AACG in the Oracle Governance, Risk and Compliance Controls (GRCC) suite is certified to synchronize with the policy and identity stores for all pillars or partitions of Oracle Fusion Applications and integrated with the Oracle Fusion Applications security approach to roll up entitlements (by means of duty roles) to the roles that are provisioned to internal users. SOD policies can be defined and enforced at any level of authorization. For external users, SOD policies use attribute information stored in the Trading Community Model tables.

OIM and the SPML Client

Enterprise business logic may qualify the requester and initiate a role provisioning request by invoking the Services Provisioning Markup Language (SPML) client module, as may occur during onboarding of internal users with Human Capital Management (HCM), in which case the SPML client submits an asynchronous SPML call to OIM. Or OIM handles the role request by presenting roles for selection based on associated policies.

OIM recognizes the role provisioning request and initiates a call to AACG.

OIM apprises the SPML client of the current state of the role provisioning request as SOD_CHECK_IN_PROGRESS.

OIM stores the SOD check result as part of OIM audit data.

OIM apprises SPML client of the current state of the SPML request. The provisioning is either still in progress with segregation of duties being checked, or conflicts were found. If conflicts exist, AACG rejects the request and notifies the application.



Current State



Request sent to AACG and waiting for response


Conflict found

AACG detected violations and remediation is in progress


No conflict found

No SOD violations found


Conflict found

AACG detected violations that cannot be remediated


Conflict found

AACG detected violations that are approved


Conflict found

AACG detected violations that are rejected by approver

In the absence of an SOD exception, OIM provisions all relevant users.


When a partner user is provisioned, all employees of the partner enterprise are provisioned. SOD checks occur when an external user requests to join a program, because SOD policies operate across Oracle Fusion Applications, not at the individual level. Supplier or partner company user requests are not approved if there is an SOD conflict against the supplier company.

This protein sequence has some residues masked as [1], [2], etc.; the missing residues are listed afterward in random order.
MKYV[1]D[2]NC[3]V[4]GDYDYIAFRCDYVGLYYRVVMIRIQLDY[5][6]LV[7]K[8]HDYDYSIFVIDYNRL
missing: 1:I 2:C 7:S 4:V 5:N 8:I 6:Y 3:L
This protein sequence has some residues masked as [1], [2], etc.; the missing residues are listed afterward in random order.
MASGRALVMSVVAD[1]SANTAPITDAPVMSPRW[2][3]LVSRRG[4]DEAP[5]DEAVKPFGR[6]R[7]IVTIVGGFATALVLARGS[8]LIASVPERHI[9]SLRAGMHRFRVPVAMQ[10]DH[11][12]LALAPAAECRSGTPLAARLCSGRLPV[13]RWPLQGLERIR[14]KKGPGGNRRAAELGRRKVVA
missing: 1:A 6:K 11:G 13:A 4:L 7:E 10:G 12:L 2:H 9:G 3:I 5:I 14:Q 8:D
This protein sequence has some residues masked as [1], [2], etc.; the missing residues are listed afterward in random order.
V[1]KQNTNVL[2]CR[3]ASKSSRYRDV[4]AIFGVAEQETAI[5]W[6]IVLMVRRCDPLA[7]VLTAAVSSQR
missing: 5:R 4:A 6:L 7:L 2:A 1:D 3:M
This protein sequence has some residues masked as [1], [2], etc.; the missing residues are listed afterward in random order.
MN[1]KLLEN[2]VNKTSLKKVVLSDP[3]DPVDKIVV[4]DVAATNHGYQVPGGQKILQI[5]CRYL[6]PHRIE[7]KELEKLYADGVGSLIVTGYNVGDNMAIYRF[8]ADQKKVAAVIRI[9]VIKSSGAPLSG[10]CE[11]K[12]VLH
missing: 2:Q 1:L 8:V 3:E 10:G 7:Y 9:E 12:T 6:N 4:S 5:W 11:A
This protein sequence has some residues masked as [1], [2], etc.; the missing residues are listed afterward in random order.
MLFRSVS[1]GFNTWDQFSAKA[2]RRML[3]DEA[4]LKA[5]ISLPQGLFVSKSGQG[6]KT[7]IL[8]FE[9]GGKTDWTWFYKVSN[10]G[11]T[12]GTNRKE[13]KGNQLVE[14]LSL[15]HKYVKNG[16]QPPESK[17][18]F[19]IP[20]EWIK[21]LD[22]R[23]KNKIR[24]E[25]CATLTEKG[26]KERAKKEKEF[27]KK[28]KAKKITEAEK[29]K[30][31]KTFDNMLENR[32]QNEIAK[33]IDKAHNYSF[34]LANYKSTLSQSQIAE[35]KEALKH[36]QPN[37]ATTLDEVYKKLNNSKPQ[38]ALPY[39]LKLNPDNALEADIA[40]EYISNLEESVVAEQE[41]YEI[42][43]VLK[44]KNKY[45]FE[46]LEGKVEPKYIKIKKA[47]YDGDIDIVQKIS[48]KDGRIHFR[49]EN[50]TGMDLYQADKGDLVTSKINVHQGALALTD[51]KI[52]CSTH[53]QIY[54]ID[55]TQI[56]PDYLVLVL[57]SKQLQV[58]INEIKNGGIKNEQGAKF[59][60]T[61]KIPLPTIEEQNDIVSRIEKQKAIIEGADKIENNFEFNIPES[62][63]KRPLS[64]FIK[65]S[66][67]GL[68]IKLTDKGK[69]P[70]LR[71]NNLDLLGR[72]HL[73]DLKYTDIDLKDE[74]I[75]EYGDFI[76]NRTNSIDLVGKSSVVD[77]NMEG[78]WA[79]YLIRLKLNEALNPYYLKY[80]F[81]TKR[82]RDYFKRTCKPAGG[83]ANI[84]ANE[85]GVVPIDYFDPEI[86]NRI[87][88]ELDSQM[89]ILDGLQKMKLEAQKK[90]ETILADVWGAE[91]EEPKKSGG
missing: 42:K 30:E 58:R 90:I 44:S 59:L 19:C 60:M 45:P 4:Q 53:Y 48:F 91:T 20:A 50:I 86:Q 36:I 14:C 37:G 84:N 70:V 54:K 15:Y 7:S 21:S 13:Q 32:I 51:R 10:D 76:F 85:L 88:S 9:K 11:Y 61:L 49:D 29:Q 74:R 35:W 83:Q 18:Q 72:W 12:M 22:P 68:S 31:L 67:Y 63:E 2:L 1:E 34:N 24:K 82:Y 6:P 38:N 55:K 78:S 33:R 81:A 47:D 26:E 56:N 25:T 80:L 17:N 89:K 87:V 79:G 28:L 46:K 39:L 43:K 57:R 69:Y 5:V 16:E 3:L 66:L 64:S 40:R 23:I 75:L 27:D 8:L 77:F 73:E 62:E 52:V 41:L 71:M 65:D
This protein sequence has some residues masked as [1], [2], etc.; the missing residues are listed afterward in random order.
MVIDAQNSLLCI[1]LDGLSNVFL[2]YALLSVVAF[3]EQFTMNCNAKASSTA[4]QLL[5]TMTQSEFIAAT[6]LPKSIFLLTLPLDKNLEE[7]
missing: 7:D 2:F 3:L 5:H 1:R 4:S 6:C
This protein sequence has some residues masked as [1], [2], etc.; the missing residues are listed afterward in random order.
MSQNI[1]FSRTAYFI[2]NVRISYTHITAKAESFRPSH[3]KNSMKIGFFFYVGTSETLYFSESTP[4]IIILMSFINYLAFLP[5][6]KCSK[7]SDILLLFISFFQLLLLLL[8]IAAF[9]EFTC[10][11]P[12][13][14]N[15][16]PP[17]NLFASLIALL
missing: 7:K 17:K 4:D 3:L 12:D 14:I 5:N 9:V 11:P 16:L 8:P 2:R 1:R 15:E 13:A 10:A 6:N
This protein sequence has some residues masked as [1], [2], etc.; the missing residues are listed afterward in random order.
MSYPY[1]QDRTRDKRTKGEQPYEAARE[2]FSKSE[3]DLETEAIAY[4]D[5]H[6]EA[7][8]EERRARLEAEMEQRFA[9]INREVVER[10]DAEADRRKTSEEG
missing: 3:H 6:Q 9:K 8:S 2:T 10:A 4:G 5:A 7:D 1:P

OIM provides AACG with the details of SOD exception approval workflow. AACG audits the outcome for use in future detective controls and audit processes.

Oracle Application Access Controls Governor

AACG may respond with the following.

Supplier or Partner Relationship Management responds to an SOD exception by updating Trading Community Model tables with the current state. An enterprise may elect to implement a landing pad that offers external users a means of addressing the SOD problem by providing more information or withdrawing the request.

SOD violation checking occurs during role implementation and provisioning, and can be turned on or off if AACG is provisioned and enabled as part of the Oracle Fusion Applications deployment.

Segregation of Duties Exception Resolution or Approval Workflow

Depending upon status, OIM kicks off an auditable SOD exception resolution workflow. Resolution can be conditional based on approval or requirements such as contracts being met.

If one of the paths for exception resolution is to get an approval, then the SOD exception resolution drives the approval using AMX. Standard AMX rules, not business rules, resolve the approval for the SOD exception, including the following.

The approver resolution uses AMX Rules Designer to access various user attributes and organizational hierarchies managed in Oracle Fusion Applications repositories. This information is typically not available in OIM or the LDAP identity store repository. Enterprises can define additional approval rules using AMX Thin Client.

The SOD Exception Approver gets a notification through supported channels that a new request is awaiting approval. The approver signs in to the global SOA federated worklist application that aggregates all pending worklist items for the user from all Oracle Fusion applications and logical partitions or pillars of applications. The SOD exception approval tasks show up in the same list.

The SOD exception approval task shows the details of the SPML request and SOD Provisioning results in a page rendered by OIM. The approver may take one of the following actions.

If the approver approves the request, OIM sends an SOD_REMEDIATION_APPROVED status to the SPML client.

If the approver rejects the request, OIM sends an SOD_REMEDIATION_REJECTED status to the SPML client. The provisioning request is considered completed with a failure outcome and the external users is notified. Oracle Fusion Applications updates the Trading Community Model tables with the rejected status

Remediation Task Assignments

The SOD remediation tasks are assigned based on the role being requested.

  1. If the role requested is Chief Financial Officer, the SOD remediation task is assigned to the IT Security Manager role.

  2. If the SOD violation results from a policy where the SOD control tag is the Information Technology Management business process and the control priority is 1, the SOD remediation task is assigned to Application Administrator role.

  3. In all other scenarios, the SOD remediation task is assigned to the Controller role.

For more information about configuring audit policies, see the Oracle Fusion Applications Administrator's Guide.

For information on managing segregation of duties, see the Oracle Application Access Controls Governor Implementation Guide and Oracle Application Access Controls Governor User's Guide.